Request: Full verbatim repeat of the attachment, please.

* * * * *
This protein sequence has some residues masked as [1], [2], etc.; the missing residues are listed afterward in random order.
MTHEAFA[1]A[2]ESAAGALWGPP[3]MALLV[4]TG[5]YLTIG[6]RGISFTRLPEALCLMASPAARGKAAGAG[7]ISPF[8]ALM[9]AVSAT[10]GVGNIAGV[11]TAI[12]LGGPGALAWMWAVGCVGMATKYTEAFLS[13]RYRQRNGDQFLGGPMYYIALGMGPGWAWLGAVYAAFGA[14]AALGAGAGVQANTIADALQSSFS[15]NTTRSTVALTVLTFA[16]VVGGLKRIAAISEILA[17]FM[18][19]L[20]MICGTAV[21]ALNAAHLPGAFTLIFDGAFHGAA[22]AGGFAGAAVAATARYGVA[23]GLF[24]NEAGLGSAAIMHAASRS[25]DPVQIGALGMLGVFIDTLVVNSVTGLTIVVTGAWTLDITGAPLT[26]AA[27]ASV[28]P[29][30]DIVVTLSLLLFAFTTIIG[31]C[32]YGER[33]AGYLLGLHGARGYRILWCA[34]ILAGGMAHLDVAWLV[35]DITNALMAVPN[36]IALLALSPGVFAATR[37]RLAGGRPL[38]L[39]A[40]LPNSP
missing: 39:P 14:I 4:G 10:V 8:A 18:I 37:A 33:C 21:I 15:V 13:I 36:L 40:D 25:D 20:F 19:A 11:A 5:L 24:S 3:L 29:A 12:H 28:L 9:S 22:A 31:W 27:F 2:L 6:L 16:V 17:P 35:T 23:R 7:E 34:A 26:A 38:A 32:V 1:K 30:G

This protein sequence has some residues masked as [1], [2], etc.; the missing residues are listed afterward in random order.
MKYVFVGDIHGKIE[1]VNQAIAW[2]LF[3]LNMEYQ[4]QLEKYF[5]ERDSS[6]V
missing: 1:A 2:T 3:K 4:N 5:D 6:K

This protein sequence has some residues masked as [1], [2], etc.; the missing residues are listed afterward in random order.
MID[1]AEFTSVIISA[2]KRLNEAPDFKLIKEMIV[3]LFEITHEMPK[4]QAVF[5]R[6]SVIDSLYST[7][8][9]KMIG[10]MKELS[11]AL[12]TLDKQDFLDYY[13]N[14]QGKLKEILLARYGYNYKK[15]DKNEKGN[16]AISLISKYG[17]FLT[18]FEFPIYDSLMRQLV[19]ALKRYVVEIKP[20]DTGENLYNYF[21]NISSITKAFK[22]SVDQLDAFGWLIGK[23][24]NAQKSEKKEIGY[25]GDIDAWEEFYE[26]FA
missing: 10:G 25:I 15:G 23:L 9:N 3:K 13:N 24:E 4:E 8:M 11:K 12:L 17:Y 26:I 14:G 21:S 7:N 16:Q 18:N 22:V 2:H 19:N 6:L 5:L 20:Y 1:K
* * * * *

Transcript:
This protein sequence has some residues masked as [1], [2], etc.; the missing residues are listed afterward in random order.
MTHEAFA[1]A[2]ESAAGALWGPP[3]MALLV[4]TG[5]YLTIG[6]RGISFTRLPEALCLMASPAARGKAAGAG[7]ISPF[8]ALM[9]AVSAT[10]GVGNIAGV[11]TAI[12]LGGPGALAWMWAVGCVGMATKYTEAFLS[13]RYRQRNGDQFLGGPMYYIALGMGPGWAWLGAVYAAFGA[14]AALGAGAGVQANTIADALQSSFS[15]NTTRSTVALTVLTFA[16]VVGGLKRIAAISEILA[17]FM[18][19]L[20]MICGTAV[21]ALNAAHLPGAFTLIFDGAFHGAA[22]AGGFAGAAVAATARYGVA[23]GLF[24]NEAGLGSAAIMHAASRS[25]DPVQIGALGMLGVFIDTLVVNSVTGLTIVVTGAWTLDITGAPLT[26]AA[27]ASV[28]P[29][30]DIVVTLSLLLFAFTTIIG[31]C[32]YGER[33]AGYLLGLHGARGYRILWCA[34]ILAGGMAHLDVAWLV[35]DITNALMAVPN[36]IALLALSPGVFAATR[37]RLAGGRPL[38]L[39]A[40]LPNSP
missing: 39:P 14:I 4:G 10:V 8:A 18:I 37:A 33:C 21:I 15:V 13:I 36:L 40:D 25:D 20:F 19:A 11:A 5:L 24:S 3:L 29:A 12:H 28:L 9:S 22:A 31:W 27:F 2:L 6:L 16:V 17:P 35:T 23:R 7:E 34:A 26:A 38:A 32:V 1:K 30:G

This protein sequence has some residues masked as [1], [2], etc.; the missing residues are listed afterward in random order.
MKYVFVGDIHGKIE[1]VNQAIAW[2]LF[3]LNMEYQ[4]QLEKYF[5]ERDSS[6]V
missing: 1:A 2:T 3:K 4:N 5:D 6:K

This protein sequence has some residues masked as [1], [2], etc.; the missing residues are listed afterward in random order.
MID[1]AEFTSVIISA[2]KRLNEAPDFKLIKEMIV[3]LFEITHEMPK[4]QAVF[5]R[6]SVIDSLYST[7][8][9]KMIG[10]MKELS[11]AL[12]TLDKQDFLDYY[13]N[14]QGKLKEILLARYGYNYKK[15]DKNEKGN[16]AISLISKYG[17]FLT[18]FEFPIYDSLMRQLV[19]ALKRYVVEIKP[20]DTGENLYNYF[21]NISSITKAFK[22]SVDQLDAFGWLIGK[23][24]NAQKSEKKEIGY[25]GDIDAWEEFYE[26]FA
missing: 10:G 25:I 15:G 23:L 9:N 3:K 13:N 24:E 4:E 8:M 11:K 12:L 17:Y 26:I 14:G 21:S 7:N 16:Q 18:N 22:V 2:H 19:N 6:L 5:L 20:Y 1:K